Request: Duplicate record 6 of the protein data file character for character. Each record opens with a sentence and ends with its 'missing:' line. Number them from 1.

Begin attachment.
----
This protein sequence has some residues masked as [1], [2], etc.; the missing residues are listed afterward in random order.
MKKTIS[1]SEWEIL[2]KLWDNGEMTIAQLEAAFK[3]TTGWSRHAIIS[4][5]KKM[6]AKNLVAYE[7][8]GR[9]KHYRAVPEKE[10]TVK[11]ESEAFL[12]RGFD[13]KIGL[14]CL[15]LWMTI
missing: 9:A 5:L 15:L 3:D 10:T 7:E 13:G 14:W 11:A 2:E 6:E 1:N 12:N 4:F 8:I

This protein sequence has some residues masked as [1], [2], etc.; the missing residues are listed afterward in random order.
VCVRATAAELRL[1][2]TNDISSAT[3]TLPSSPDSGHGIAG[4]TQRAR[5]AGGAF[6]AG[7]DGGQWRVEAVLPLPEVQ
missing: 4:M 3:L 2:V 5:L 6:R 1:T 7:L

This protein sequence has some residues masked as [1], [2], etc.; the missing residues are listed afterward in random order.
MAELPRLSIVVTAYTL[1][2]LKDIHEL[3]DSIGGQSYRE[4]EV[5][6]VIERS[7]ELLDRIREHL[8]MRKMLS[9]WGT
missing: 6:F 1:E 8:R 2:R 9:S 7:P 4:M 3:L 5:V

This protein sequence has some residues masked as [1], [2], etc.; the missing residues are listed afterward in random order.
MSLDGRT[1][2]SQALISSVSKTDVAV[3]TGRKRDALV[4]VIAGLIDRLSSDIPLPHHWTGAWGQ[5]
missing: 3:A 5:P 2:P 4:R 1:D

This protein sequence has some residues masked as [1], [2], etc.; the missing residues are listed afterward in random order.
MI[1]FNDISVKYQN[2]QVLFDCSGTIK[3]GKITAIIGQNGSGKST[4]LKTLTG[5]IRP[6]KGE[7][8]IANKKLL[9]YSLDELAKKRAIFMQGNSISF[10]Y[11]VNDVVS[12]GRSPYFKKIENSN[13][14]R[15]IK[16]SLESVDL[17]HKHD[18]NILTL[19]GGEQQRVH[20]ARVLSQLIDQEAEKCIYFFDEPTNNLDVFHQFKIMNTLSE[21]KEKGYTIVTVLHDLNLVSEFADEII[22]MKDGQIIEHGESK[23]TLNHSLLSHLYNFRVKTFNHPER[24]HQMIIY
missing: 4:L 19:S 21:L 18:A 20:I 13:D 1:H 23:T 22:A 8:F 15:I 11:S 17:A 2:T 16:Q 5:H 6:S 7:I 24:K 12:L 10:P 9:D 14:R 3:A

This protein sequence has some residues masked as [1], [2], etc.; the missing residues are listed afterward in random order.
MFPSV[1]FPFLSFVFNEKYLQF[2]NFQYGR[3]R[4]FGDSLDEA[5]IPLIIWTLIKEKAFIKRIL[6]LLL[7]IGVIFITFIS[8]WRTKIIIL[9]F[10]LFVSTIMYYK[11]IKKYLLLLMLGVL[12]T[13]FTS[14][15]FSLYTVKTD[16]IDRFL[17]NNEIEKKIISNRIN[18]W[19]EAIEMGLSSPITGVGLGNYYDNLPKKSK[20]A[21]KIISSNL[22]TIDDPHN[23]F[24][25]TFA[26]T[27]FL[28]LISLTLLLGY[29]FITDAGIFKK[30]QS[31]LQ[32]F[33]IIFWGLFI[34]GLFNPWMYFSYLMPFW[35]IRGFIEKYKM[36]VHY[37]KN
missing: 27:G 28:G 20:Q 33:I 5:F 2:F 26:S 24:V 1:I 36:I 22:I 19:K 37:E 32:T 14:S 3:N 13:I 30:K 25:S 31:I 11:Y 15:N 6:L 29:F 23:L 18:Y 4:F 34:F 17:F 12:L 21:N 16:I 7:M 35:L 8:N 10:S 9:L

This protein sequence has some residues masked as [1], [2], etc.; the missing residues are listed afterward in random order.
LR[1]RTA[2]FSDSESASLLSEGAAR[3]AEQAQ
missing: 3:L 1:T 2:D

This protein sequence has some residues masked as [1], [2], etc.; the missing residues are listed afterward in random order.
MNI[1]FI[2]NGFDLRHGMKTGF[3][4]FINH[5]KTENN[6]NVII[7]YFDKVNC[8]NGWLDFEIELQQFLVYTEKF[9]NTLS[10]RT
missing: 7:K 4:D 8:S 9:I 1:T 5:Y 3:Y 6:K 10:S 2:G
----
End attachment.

This protein sequence has some residues masked as [1], [2], etc.; the missing residues are listed afterward in random order.
MFPSV[1]FPFLSFVFNEKYLQF[2]NFQYGR[3]R[4]FGDSLDEA[5]IPLIIWTLIKEKAFIKRIL[6]LLL[7]IGVIFITFIS[8]WRTKIIIL[9]F[10]LFVSTIMYYK[11]IKKYLLLLMLGVL[12]T[13]FTS[14][15]FSLYTVKTD[16]IDRFL[17]NNEIEKKIISNRIN[18]W[19]EAIEMGLSSPITGVGLGNYYDNLPKKSK[20]A[21]KIISSNL[22]TIDDPHN[23]F[24][25]TFA[26]T[27]FL[28]LISLTLLLGY[29]FITDAGIFKK[30]QS[31]LQ[32]F[33]IIFWGLFI[34]GLFNPWMYFSYLMPFW[35]IRGFIEKYKM[36]VHY[37]KN
missing: 27:G 28:G 20:Q 33:I 5:F 2:F 26:S 24:V 1:I 36:I 22:I 19:K 37:E 32:T 14:S 3:N 13:I 30:K 25:S 31:I 11:Y 15:N 6:L 29:F 23:L 18:Y 4:F 34:F 17:F 12:L 21:N 16:I 7:M 35:L 8:N 10:S 9:L